The plan for today’s walk calls for a relatively easy 24km stroll over mostly rolling countryside. Expect many smaller hills and few villages by the description in our guides. We have made a reservation in a private Albergue so our bed for the night is secured. With the increased number of pilgrims on the Camino this has become a precaution worth taking.
Our departure from the Albergue in Melide is a just before 8am and we head over to the little hotel for breakfast, and to return the umbrellas loaned to us. Nancy and Tomas join us. A TV is on in the corner of the room. The same type of morning news programming you can find in any country. Lots of commercials and a single news reader with video clips for “Today’s Top Stories”. The only difference is the language.
The weather report is easily understood by looking at the graphics. The North West corner of Spain will have dark clouds and winds from the South. You must assume the dark clouds on the screen will include rain.
We finally set out around 8:30 and the landscape is pretty much exactly as described. A light drizzle begins within the first hour and the rain gear comes out.
We run into Steve and Ann and walk with them for a while. If you read the blog yesterday you will remember the slippery rock warning. When Steve and Ann were passing the same spot a woman had just taken a very serious fall and an ambulance was responding to the call. Steve said the woman appeared to be in shock and she was definitely being taken away for medical attention. Terrible news.
After a couple of hours walking we decided to have a morning snack and a short break. The rain had ended but it was obvious there was potential for more rain.
Our progress was slower yesterday and today. Normally we are averaging about 4km/hr with breaks. Yesterday we have dropped to 3 1/2 or 3 km/hr. Perhaps our energy is a bit low? Regardless, our job is simple, walk 24 km today.
Ann and Steve are keeping a slow but steady pace, accommodating Ann’s injury. I bid them a farewell for the time being. We had shared a room together in Orisson and by chance have a flight out of Santiago on the same date. We will no doubt be meeting up again.
The rain today I sn’t amounting to much more than an irritation. Just enough to make you put on your gear….but intermittent, and light-ish…….
Just before lunch things start to become a bit more serious with the rain. We decide to get off the path, maybe the rain will lighten up. We meet Dave, sans Katrina. She had decided to start a little later today and so he was on his own. As we enjoyed a rather good meal the rain continued to intensify, and then lightening up. Our luck appeared to be holding.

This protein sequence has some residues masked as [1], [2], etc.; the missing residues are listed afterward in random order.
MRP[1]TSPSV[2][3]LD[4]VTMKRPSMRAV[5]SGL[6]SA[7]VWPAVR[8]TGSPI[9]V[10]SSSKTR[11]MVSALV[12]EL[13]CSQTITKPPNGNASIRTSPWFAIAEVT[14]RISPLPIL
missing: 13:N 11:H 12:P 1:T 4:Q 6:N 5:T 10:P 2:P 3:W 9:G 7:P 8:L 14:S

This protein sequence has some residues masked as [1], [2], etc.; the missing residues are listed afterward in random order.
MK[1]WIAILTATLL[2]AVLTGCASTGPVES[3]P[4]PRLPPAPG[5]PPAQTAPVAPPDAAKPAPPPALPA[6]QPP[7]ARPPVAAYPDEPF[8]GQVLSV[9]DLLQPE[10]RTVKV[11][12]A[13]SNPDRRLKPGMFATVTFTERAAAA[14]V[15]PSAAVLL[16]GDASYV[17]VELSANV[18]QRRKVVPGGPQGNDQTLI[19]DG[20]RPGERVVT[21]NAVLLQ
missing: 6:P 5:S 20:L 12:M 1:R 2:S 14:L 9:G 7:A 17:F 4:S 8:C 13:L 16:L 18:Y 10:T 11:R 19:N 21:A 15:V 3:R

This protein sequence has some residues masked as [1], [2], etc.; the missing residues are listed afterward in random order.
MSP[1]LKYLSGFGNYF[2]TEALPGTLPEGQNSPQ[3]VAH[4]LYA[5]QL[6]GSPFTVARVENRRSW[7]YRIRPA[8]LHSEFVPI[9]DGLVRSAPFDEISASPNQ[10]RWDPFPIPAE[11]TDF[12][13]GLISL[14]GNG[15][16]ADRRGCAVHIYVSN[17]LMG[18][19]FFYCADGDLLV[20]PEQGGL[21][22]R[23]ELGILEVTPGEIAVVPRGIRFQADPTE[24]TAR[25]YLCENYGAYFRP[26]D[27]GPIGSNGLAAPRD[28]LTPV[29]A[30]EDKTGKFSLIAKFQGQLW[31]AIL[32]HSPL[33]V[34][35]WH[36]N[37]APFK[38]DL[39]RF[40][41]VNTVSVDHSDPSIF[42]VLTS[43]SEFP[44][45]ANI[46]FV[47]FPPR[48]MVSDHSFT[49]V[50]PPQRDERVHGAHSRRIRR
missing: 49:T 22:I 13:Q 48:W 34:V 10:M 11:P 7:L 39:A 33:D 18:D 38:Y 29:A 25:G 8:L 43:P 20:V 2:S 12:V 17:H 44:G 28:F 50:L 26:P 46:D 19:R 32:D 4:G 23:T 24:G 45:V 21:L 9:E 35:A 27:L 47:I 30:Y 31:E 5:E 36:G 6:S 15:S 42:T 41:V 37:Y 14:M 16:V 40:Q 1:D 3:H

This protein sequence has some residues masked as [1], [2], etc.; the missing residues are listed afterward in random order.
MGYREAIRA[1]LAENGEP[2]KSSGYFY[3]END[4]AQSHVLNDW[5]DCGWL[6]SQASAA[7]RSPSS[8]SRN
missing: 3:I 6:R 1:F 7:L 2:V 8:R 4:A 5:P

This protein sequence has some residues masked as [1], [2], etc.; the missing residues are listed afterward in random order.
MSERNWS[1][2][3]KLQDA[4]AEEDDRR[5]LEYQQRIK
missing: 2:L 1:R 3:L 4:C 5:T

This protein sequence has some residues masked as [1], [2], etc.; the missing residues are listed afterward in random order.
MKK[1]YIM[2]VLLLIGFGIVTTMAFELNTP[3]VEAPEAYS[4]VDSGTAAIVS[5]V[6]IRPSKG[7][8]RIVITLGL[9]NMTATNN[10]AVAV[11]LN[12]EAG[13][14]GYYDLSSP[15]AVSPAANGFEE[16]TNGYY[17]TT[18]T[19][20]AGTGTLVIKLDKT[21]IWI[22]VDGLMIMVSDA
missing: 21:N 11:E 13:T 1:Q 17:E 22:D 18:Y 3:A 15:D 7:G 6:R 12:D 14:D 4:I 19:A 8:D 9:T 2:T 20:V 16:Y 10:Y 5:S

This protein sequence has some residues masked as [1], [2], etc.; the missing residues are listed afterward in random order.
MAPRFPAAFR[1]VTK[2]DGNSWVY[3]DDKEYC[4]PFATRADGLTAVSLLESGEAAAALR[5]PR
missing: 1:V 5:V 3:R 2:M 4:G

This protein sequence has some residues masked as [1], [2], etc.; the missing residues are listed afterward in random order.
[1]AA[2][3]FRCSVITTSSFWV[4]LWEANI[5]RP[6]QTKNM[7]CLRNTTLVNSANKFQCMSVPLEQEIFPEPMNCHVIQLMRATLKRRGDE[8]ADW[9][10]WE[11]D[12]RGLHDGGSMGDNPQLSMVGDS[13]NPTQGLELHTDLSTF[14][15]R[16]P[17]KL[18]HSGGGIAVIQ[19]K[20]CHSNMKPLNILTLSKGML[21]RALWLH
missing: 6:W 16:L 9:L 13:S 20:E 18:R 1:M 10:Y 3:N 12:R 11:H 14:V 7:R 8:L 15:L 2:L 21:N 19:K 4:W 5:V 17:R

Just before leaving, Mary and Cathy from Waterloo come in. They look a little wet but full of energy. Shortly after this Frank from Portland came in with his walking friend Helen. I haven’t seen Frank since meeting on the train from Bayonne to St. Jean Pied de Port. We exchanged a few stories about the people we knew in common, and finally bid farewell to complete the final 12 km for the day.
The rain wasn’t as bad as it had been before lunch and then it actually stopped. We managed to take off our rain gear yet again and started to dry off. The clouds around us were ominously, dark, and threatening. The wind joined in and was becoming quite violent. I was cautioning everyone to watch for falling tree limbs. Something big was going to happen with the weather, I think everyone had a sense of foreboding.
Much of today was walking on tree lined country paths. At times we were in small forest settings. On one occasion we came to a crossroads and we could see a short Camino sign post and a pair of legs and feet pointing up in the air. We came across a woman who explained this was a good way to rejuvinate and refresh. She also explained she was channeling her Chi……. (I’m sorry, but I was tired and wasn’t interested to hear about her Chi)